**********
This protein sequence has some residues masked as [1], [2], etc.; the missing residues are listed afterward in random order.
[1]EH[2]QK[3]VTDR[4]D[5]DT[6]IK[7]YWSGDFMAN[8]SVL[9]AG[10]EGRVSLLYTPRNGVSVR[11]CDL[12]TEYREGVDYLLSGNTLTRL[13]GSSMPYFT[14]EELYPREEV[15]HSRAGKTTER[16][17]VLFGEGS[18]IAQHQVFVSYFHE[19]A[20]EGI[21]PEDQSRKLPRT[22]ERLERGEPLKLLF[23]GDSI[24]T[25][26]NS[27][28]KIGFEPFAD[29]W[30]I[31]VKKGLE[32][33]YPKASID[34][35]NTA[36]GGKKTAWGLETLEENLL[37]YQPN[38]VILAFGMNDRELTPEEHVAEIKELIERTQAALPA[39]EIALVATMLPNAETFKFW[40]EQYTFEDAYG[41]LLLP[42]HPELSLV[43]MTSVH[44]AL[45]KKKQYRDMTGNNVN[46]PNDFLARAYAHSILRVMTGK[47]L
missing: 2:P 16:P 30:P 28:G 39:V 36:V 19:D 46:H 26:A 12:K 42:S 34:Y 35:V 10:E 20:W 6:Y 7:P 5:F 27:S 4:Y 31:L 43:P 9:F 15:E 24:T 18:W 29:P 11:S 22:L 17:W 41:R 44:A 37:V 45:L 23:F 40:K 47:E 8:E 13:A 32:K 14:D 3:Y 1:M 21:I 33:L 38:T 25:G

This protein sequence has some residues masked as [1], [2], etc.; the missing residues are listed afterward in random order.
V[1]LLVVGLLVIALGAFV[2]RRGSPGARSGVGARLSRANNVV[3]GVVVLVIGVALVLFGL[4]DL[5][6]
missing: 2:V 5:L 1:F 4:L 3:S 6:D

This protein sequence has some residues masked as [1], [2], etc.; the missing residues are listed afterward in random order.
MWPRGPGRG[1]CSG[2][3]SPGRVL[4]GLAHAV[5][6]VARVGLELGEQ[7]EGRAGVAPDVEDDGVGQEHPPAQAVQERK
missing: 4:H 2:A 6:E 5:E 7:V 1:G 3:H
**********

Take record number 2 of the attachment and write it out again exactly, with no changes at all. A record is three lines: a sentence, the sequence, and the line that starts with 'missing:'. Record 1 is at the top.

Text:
This protein sequence has some residues masked as [1], [2], etc.; the missing residues are listed afterward in random order.
V[1]LLVVGLLVIALGAFV[2]RRGSPGARSGVGARLSRANNVV[3]GVVVLVIGVALVLFGL[4]DL[5][6]
missing: 2:V 5:L 1:F 4:L 3:S 6:D